On the precipice


Apologies first of all for not having made an entry in my blog in recent weeks, very remiss of me I know. I could use the dual excuses of illness and work commitments as the main reasons for the hiatus but that would be facile. While I was ill with a virus for a few weeks and pressed for time owing to work I’ll be honest and state here and now I simply didn’t make the time.

I suppose I found myself in a quandary from the point of view of writing something new that was worth reading. In the aftermath of that bloody virus which clung to me like quicksand, I felt I had to relearn the process of triathlon training all over again. I felt weak as a kitten and just completing a few hundred metres in the pool or on the bike was a challenge to say the least.

I can’t say that I was necessarily disgruntled by the prospect of trying to restore my pre illness fitness levels but more perturbed by the tedium of grinding out sessions that previously were easy to me.

I recently had the opportunity to train in the sports complex of the University of Limerick which was terrific. This afforded me the ability to keep my recovery on course while away from Dublin. I was most impressed with their indoor running track which enabled me to run in anger for the first time in months without resorting to the treadmill. I have a tendency to experience lower limb issues so I have to tailor my run training to suit, hence I avoid running on tarmac / cement until I absolutely have to. Thankfully I have experienced zero abreaction to track running or most recently grass running. In fact I ran only my 3rd outdoor 5km of the year on Tuesday and managed 19 min 53 sec, not the fastest by any means but very welcome at this stage.

I have found the best approach to training and staying fit is to listen to the body and build slowly. Sometimes you need to take one step back to move forward. This can take the form of simply sitting out a training session because of fatigue. It’s best to listen to your gut than push the envelope too far and then miss days or even weeks due to injury.

So the triathlon season has begun. I am taking a steady as she goes approach to my build up and will earmark specific races with particular goals in mind. Ultimately I’d love to qualify in my age group to represent Ireland and the European championships in sprint distance triathlon. If I manage to attain one of the top 5 places in my age category in any one of this year’s national series races then I qualify, it’s that simple. I haven’t as yet selected which races I’ll compete in purely because I’ll wait till closer to the date to see if I’m fit enough to race. So with the full season ahead we stand on the verge… Only one thing to do. Embrace the fear and dive in.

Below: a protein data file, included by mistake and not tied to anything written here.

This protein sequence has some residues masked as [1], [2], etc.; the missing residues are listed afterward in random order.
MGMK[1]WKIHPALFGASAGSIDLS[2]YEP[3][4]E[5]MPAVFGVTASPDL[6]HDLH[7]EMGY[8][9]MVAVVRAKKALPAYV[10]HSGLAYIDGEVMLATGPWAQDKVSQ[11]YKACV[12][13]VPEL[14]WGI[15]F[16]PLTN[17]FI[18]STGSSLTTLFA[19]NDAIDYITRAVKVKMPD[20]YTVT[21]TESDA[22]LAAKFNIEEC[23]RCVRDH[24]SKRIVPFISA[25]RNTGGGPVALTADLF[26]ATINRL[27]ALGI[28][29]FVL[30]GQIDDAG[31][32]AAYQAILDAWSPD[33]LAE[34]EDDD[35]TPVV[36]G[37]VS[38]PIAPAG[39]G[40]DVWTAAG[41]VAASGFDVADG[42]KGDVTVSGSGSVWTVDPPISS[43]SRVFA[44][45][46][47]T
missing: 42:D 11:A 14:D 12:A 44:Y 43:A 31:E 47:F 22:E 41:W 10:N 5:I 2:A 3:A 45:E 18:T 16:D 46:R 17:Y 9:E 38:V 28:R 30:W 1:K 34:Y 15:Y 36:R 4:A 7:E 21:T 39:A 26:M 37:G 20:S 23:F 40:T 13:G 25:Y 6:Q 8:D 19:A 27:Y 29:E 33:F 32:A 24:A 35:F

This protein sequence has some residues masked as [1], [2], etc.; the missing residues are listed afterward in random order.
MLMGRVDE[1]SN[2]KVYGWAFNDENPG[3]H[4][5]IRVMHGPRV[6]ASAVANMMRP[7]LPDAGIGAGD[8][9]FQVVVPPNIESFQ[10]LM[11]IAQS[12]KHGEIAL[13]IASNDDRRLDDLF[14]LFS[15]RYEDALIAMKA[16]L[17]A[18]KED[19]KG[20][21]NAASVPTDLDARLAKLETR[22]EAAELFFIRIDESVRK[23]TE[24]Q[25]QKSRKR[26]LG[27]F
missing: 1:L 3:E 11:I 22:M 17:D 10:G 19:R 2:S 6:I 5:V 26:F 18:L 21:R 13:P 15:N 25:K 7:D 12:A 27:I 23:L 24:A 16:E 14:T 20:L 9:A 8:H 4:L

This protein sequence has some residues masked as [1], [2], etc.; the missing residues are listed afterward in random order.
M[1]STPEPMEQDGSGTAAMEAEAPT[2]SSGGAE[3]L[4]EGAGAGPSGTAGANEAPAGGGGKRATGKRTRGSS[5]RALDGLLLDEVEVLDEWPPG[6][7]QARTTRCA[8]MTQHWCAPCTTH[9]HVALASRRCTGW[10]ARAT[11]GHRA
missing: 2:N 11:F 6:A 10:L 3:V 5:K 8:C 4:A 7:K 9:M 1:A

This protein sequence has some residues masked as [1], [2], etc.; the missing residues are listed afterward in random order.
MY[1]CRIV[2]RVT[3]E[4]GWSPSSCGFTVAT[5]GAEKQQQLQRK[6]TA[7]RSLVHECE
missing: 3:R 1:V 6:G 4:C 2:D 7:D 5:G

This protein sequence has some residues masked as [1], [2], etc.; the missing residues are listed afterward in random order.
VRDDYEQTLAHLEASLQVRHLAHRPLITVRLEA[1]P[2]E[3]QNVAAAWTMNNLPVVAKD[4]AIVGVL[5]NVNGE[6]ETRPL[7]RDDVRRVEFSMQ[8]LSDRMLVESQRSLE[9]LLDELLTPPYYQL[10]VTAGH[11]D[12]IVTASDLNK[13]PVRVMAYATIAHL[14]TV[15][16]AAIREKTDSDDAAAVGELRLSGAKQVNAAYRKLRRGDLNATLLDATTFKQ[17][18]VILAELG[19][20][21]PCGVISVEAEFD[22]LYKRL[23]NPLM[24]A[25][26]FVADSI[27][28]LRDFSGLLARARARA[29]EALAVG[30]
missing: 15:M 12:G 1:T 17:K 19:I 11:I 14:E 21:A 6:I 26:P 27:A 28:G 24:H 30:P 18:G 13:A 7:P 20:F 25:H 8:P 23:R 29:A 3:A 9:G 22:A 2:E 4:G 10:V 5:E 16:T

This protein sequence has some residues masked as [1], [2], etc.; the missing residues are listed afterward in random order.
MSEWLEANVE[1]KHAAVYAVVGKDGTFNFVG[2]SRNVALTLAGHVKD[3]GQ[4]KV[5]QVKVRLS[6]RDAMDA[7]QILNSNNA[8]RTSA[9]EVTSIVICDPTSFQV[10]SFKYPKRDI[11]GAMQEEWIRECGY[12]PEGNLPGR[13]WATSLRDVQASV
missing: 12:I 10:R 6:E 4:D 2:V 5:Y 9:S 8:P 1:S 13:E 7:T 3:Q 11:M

2 thoughts on “On the precipice

  1. Rick says:

    Mathieu, I must say I admire your determination. It is the ‘X’ factor, which brings out the best in people, who might otherwise switch off, when health issues create a chance for them to do so. A person whom I know very well has cystic fibrosis and also has cerebral palsy, as a baby, which affected one of her legs. She took up cycling a few years ago, to avoid the cost of bus transport. She has gone for far as to have cycled some of the stages of the Tour de France, with a group from her cycling club, any one of these stages would test even the strongest non-racing cyclists. Last month, she fell, coming down a mountain in Spain, got some scratches and a couple of stitches, and was back cycling to work a week later. The company she works for has sent her overseas to conferences. She is so determined, that she dislikes praise immensely, as I found out, before her father advised me, too late. So get back there to your triathlon and enjoy it. Best regards


    • mathieunorry says:

      Might I thank you wholeheartedly for reading my musings, it is wonderful that I can share my thoughts with people I have never met and they in turn can relate their own experiences back to me as you have done. Your friend’s determination and conviction to not let her chronic conditions limit and define her is truly awe inspiring but it seems for her, she knows know other way and I applaud her for it and you for recognising it. I will remember your friend as I train and compete and hope I can do myself an equivalent amount of justice. Thank you Rick.


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